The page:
Health Care Reform Memo:
The health care reform memos are issued on a weekly basis, highlighting news from the previous week's activities in the administration and implications for the C-suite and various stakeholder groups.
From Paul Keckley, Executive Director, Deloitte Center for Health Solutions
The DC version of March Madness descended on the U.S. Supreme Court last week as its nine justices heard six hours of oral arguments about the Affordable Care Act’s (ACA) constitutionality. In a series of feisty exchanges, counsel for the government and plaintiffs were pushed to test the limits of their positions and consequences intended or not.
Lines for the 154 seats available to spectators started forming last Friday. The 117 seats in the press gallery were jammed with reporters limited to notepads to augment transcripts and audio recordings provided after each session.
It was surreal; the stakes high.
Will all or part of ACA be thrown out—perhaps remanded back to Congress for fixes or a complete do-over? Maybe. And might Congress then default back to the states to handle the health system problems of access, quality, and costs? Perhaps. Or, might the ACA pass GO intact? Also possible.
- No one knows how the court will rule on the four issues it considered. Until June, it’s pure speculation.
- The biggest problem in the U.S. system—its cost—will not go away, with or without the ACA. According to the Congressional Budget Office (CBO), average annual health spending will increase 5.8 percent per year through 2020: well above the gross domestic product (GDP), well north of average wages, and well beyond productivity gains. What the ACA seems to do well is improve access to care for up to 32 million lacking coverage. What it might not do as well is bend the cost curve, and health cost containment is perhaps the toughest challenge that most fear to tackle.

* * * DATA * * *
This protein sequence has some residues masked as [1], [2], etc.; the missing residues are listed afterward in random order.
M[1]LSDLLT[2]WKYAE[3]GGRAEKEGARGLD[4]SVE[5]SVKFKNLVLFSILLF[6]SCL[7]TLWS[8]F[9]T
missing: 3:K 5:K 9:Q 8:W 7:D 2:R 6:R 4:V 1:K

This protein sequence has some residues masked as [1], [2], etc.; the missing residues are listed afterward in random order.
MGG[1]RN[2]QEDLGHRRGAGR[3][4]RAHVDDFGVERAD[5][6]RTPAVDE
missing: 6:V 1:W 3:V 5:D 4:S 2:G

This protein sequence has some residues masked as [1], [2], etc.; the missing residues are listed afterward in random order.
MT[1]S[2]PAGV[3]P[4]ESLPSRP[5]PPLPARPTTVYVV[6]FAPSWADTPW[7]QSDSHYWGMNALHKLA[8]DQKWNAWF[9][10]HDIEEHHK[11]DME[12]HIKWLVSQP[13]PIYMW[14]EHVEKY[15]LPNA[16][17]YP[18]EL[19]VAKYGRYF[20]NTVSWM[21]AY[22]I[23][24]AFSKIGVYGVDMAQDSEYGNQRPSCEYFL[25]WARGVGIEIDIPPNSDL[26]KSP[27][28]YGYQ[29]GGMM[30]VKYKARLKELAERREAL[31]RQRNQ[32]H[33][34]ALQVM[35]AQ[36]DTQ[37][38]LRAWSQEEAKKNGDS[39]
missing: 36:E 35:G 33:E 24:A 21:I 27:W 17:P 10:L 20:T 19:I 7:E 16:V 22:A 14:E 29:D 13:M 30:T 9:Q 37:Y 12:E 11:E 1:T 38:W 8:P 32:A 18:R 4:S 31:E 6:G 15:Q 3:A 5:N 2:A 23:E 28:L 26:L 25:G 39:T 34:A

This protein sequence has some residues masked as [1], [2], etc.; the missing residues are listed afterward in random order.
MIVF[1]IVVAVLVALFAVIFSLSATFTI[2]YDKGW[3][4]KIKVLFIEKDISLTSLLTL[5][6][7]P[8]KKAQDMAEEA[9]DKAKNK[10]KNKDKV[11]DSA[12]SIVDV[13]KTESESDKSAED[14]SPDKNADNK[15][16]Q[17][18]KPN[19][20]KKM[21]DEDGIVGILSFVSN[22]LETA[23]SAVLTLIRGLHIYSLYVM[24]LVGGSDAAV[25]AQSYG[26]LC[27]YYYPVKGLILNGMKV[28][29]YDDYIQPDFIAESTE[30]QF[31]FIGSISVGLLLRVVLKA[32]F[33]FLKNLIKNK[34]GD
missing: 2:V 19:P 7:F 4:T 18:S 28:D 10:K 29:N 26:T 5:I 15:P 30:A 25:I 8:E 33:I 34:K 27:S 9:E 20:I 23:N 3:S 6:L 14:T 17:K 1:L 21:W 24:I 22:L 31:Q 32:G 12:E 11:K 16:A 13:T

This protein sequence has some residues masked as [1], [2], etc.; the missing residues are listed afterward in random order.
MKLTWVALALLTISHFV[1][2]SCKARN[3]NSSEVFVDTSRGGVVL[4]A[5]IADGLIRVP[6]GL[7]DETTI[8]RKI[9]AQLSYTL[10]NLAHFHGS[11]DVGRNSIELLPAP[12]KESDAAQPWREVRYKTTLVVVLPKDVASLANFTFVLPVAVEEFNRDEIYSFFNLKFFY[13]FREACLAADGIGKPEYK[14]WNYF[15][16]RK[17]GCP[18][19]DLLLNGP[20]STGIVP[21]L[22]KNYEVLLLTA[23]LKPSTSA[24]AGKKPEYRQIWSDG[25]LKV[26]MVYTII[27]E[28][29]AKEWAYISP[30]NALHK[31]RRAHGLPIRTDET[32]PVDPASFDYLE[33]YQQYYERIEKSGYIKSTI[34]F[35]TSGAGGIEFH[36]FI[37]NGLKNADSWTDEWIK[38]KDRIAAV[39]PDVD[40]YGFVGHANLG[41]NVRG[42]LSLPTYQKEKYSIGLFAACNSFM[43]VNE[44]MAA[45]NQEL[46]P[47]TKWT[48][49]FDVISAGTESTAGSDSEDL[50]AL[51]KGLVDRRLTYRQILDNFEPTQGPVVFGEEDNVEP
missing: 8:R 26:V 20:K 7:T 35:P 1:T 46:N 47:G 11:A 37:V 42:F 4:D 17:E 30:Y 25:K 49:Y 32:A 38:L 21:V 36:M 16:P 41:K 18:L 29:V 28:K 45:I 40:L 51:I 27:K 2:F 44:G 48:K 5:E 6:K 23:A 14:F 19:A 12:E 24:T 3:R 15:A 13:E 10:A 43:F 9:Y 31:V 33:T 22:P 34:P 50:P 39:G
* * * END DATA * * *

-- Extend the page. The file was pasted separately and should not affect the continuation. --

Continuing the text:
- Regardless of the court’s ruling, the industry will adapt, but there will be winners and losers. Health plans, hospitals, physicians, manufacturers of drugs and devices, and information technology systems are accustomed to change. But the new normal provides a sobering set of pre-conditions for survival: cost reduction is essential, proof of value necessary. Conventional “turf” delineations no longer apply. New structures, incentives, requirements, and strategies are necessary for survival. And it’s certain that information technologies and consumerism will be foundational replacements for business as usual.
I collect sayings about the future—the “new normals” in life and business. As I listened to the arguments and watched the media buzz last week, a few of my favorites kept coming to mind.
- It is not ignorance, but ignorance of ignorance, that is the foe of knowledge. Health care is complicated. It is not a system easily condensed to sound bites. The arguments last week underscore its complexity; and the unfortunate pandering that has been the tone for much of the public debate about health reform seems the opposite. For most Americans, knowledge of the U.S. health system is lacking. And regretfully, we are unaware… ignorance of ignorance.
- The key to life is how you implement Plan B. The future for the U.S. health system is uncertain. We know demand will increase, opinions will be strong, and resources fewer. In health care, like every other industry, change is constant, success is not. But in health care, perhaps unlike others, we tend to default to denial, circle our wagons around stubborn myths, and sometimes shoot in.
- The seven last words of a dying organization: we never did it that way before. A few dare to lead, and failing is part of the journey. From the new normal, new solutions will emerge with strong value propositions and perhaps new players. In health care, our toughest battles are internal—in our own organizations. Looking from the outside in at our system is perhaps the best seat in the house.